As the leader in the streaming space, Netflix, Inc. (NASDAQ: NFLX) might as well have a target on its back. Investors have long considered competition from the likes of Amazon.com, Inc.'s (NASDAQ: AMZN) Prime Video and Hulu, which spent an estimated $4.5 billion and $2.5 billion, respectively, on content in 2017.
The 800-pound gorilla in the room, though, is The Walt Disney Company (NYSE: DIS). Disney already has a vast array of intellectual property, including those bearing the Marvel, Pixar, and Lucasfilm labels -- as well as its Disney-branded fare. The company announced last August that it would be pulling its content from Netflix in order to launch a direct-to-consumer streaming service in 2019 that would be home to its treasure trove of characters and stories.
With the proposed acquisition of Twenty-First Century Fox (NASDAQ: FOX) (NASDAQ: FOXA), Disney would acquire a host of other valuable properties in hopes of wresting market share from the streaming pioneer.
Now, it seems like Netflix is fighting back.
Netflix is stealing away the top talent from linear television. Image source: Getty Images.
Stalking A-list talent
Netflix revealed that it had poached Emmy, Golden Globe, and Peabody Award-winning producer, director, and writer Ryan Murphy and his production company in an exclusive, five-year deal that could be worth as much as $300 million.
You may not know his name, but you've certainly heard of Murphy's creations, which include Glee, American Horror Story, Nip/Tuck, 9-1-1, Feud, and American Crime Story: The People v. O.J. Simpson -- a body of work Netflix described as "genre-shattering."
Murphy is leaving after more than a decade producing hits for Fox's broadcast network and the FX cable channel, which Disney is gaining as part of the acquisition. Murphy will generate new films and series for Netflix, when his contract expires this summer. Netflix was one of several bidders for Murphy, which included Amazon and Fox.
The rights to Murphy's highly anticipated new productions Ratched and The Politician had already been secured, and will debut globally on Netflix this year. The company's chief content officer Ted Sarandos talked about Murphy's impact on television:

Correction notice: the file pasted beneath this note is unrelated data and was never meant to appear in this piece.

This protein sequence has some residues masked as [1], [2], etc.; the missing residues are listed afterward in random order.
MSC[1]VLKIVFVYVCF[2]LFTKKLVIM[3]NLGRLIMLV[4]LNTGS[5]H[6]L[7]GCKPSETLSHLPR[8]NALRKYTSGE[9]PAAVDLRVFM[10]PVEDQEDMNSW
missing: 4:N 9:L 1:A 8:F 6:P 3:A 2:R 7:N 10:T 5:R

Ryan Murphy's series have influenced the global cultural zeitgeist, reinvented genres and changed the course of television history. His unfaltering dedication to excellence and to give voice to the underrepresented, to showcase a unique perspective, or just to shock the hell out of us, permeates his genre-shattering work.
This isn't the first high-profile coup by Netflix that will directly affect Disney's streaming ambitions. Late last year, the company signed Shonda Rhimes and her production company Shondaland to a deal worth an estimated $100 million, following a 15-year stint at Disney-owned ABC TV. Rhimes was the creative mind behind such hits as Grey's Anatomy, Scandal, and How to Get Away with Murder. This deal happened just a short time after Disney announced it would be removing its content from Netflix to start its own streaming service. I don't think that's a coincidence.
Why it matters
The pattern that is emerging is clear: Netflix is poaching the top talent from linear and cable TV to ensure that its string of hits continues. Rather than spending hundreds of millions on a particular show, Netflix is locking up the talent behind some of television's most successful programs.
Netflix plans to spend an estimated $7 billion to $8 billion on content in 2018, but quality will be more important than quantity, and deals with the likes of Murphy and Rhimes will help the company achieve that objective.
Sarandos famously quipped that the "The goal is to become HBO faster than HBO can become us." It seems that's likely to happen, now that the company has its sights set on Disney.
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John Mackey, CEO of Whole Foods Market, an Amazon subsidiary, is a member of The Motley Fool's board of directors. Danny Vena owns shares of Amazon, Netflix, and Walt Disney and has the following options: long January 2019 $85 calls on Walt Disney. The Motley Fool owns shares of and recommends Amazon, Netflix, and Walt Disney. The Motley Fool has a disclosure policy.